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NEW YORK – Noah Syndergaard and Mickey Callaway aren’t on the same page regarding the value of pairing Syndergaard with his preferred catcher, Tomas Nido.
And it was made clear again Friday.
Syndergaard would rather throw to Nido than the Mets’ starting catcher, Wilson Ramos. There’s a certain comfort level with Nido. Syndergaard also benefits from Nido’s ability to better frame the low ball.
The Mets’ dilemma is that to appease Syndergaard and start Nido, it would leave Ramos, the NL’s hottest second-half hitter entering Friday, on the bench.
Callaway often says that Syndergaard can dominate no matter the catcher.
“My faith in Noah Syndergaard and who he is and what he can do probably pushes me toward Ramos,” Callaway said before the Mets faced the Dodgers on Friday night. “I don’t think Noah has to have a catcher. I think it’s about Noah Syndergaard and who he is and what he can do. I have faith he’s going to do that.”
Callaway and the front office ultimately have the final ruling, and yet again, they opted for Ramos’ bat over Syndergaard’s comfort.
And it didn’t work for the third straight time.
Syndergaard allowed four runs in five innings in the 9-2 loss at Citi Field, and now owns a 5.20 ERA spanning 16 starts with Ramos, including an 11.78 ERA over their last three pairings. Syndergaard allowed all four runs in the fourth with Gavin Lux’s three-run homer on a questionable 3-2 curveball giving the Dodgers a 4-1 lead.
The Mets (76-71) are now three games back of the second wild-card spot, and have been eliminated in the NL East race.
“Mechanically, I felt really good as far as I was able to keep my tempo up,” Syndergaard said. “I thought Wilson called a really good game, I felt we were meshing out there. Just wish I could have one pitch back.”
Is Syndergaard in the best position to succeed?
This situation regarding the use of a personal catcher can essentially be boiled down to a debate over what puts a team in the best position to succeed.
Syndergaard, who some believe overthinks things, believes he’s best positioned to win with Nido, and the numbers back that up.
He owns a 2.45 ERA in 10 starts with Nido this year.
There’s also the comfort level and trust that Syndergaard has with Nido, which can’t be quantified. He doesn’t have to worry about losing strikes because of poor framing. That allows for more confidence in his sinker.
That comfort level and drastic splits are why Syndergaard met with the coaches and general manager Brodie Van Wagenen regarding the team not pairing him with Ramos last Sunday, but it did not change their minds.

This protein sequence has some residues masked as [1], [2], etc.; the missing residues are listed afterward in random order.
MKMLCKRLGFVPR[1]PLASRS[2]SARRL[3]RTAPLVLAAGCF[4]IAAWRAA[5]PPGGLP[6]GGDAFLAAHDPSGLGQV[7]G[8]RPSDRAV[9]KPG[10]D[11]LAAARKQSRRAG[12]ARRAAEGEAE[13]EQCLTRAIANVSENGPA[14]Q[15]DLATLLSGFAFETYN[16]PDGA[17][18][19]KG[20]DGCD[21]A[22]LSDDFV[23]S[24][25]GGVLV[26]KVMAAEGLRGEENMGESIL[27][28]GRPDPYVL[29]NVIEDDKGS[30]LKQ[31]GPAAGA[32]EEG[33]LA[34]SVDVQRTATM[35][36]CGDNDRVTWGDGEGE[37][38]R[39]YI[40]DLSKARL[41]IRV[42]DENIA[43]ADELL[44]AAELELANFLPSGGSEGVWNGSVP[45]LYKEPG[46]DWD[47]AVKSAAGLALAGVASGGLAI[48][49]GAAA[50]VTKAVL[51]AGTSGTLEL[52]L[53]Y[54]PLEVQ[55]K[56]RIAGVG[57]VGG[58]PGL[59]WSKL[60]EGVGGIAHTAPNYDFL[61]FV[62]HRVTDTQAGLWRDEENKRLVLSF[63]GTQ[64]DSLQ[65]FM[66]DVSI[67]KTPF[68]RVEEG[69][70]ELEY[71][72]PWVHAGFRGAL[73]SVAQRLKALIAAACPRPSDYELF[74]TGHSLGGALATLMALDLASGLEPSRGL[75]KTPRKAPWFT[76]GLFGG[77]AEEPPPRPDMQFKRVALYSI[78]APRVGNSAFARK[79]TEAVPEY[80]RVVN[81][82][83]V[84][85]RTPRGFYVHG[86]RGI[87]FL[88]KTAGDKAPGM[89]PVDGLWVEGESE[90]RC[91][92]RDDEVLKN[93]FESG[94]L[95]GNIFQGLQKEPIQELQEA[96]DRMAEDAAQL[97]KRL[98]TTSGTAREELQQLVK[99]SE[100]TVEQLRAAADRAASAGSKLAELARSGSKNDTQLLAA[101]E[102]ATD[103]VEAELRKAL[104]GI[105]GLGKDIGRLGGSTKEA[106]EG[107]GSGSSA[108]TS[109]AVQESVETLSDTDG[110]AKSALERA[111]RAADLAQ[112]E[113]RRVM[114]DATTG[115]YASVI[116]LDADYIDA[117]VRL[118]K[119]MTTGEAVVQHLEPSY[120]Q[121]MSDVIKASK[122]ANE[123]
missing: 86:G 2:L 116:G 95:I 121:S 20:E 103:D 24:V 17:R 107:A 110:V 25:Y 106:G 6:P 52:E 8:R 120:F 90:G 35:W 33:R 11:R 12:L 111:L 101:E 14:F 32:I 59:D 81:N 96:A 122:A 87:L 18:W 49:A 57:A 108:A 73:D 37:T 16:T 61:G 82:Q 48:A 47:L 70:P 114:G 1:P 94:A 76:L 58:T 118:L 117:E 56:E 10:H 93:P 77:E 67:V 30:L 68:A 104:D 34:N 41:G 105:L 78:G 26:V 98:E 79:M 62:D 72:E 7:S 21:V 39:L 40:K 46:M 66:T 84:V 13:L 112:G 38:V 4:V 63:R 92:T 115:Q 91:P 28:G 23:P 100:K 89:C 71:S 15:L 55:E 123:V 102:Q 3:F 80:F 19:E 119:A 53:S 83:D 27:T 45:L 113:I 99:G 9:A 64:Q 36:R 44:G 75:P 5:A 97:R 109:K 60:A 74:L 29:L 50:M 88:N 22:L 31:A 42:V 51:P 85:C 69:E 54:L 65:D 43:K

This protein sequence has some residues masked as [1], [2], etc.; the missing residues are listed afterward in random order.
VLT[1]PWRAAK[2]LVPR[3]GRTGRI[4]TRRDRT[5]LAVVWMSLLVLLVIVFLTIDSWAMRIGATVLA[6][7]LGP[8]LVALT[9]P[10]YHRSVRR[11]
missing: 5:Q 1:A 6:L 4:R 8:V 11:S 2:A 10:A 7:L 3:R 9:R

A strong argument could be made that having your starting pitcher at his best is what gives a team its best chance to win since the pitcher most affects a game.
“I’m under the impression when Mickey makes the lineup,” Syndergaard said, “he’s making the lineup to put the team in the best possible situation to win a ball game.”
The Mets certainly understand Syndergaard’s point of view. They even paired the two together nine times in an 11-game stretch to get him going.
This late in the season, the team is making it clear that they believe their best team has Ramos in the lineup, Syndergaard’s comfort level be damned.
The Mets also appear to be sending Syndergaard a message about who runs the show, which is why it appears Syndergaard won’t be a lifelong Met.
“I have faith in Noah that he’s going go out there and pitch a good game no matter who’s catching him,” Callaway said before the game. “I understand that Ramos is going to give us the best opportunity to score runs against Clayton Kershaw.”
A questionable curveball
Syndergaard and Ramos worked well for three innings Friday, but it fell apart in the fourth inning. Cody Bellinger worked a 10-pitch walk with one out, and two batters later, A.J. Pollock ripped an RBI single to even the game at 1-all.
Syndergaard then battled Lux, a rookie, into a 3-2 count, and opted for a curveball, which he had only thrown four times in his previous 77 pitches.
The curveball did not dive and hung up in the zone, and Lux hit a 103-mph bullet that hit the black above the wall in center, giving the Dodgers a 4-1 lead.
The decision to use a curveball seemed odd considering Syndergaard throws it less than 10 percent of the time, according to BrooksBaseball.net, although it has been an effective pitch for him. Syndergaard did not throw another curveball.
“It wasn’t a very good (curveball),” Syndergaard said.
Ramos did reach base twice, showing why the Mets value his bat.
“I thought they did fine. Seemed the rhythm was good,” Callaway said. “Except for two pitches, it seemed to work out good.
Syndergaard’s next start is scheduled for Wednesday in Colorado – an unforgiving locale for any pitcher – and the Mets will either have to sit Ramos twice in five days or start Ramos in five straight games to pair Nido with Syndergaard.
Ramos’ bat has helped the Mets stay in the race, but they can’t afford to lose games due to poor performances from a starting pitcher.
The Syndergaard and Ramos connection just isn’t working right now.
A playoff spot could be decided on whether the Mets give in, even if Syndergaard said all the right things after the game.
“Today was a step in the right direction and that’s building a strong relationship,” Syndergaard said. “I look forward to many more outings with him.”
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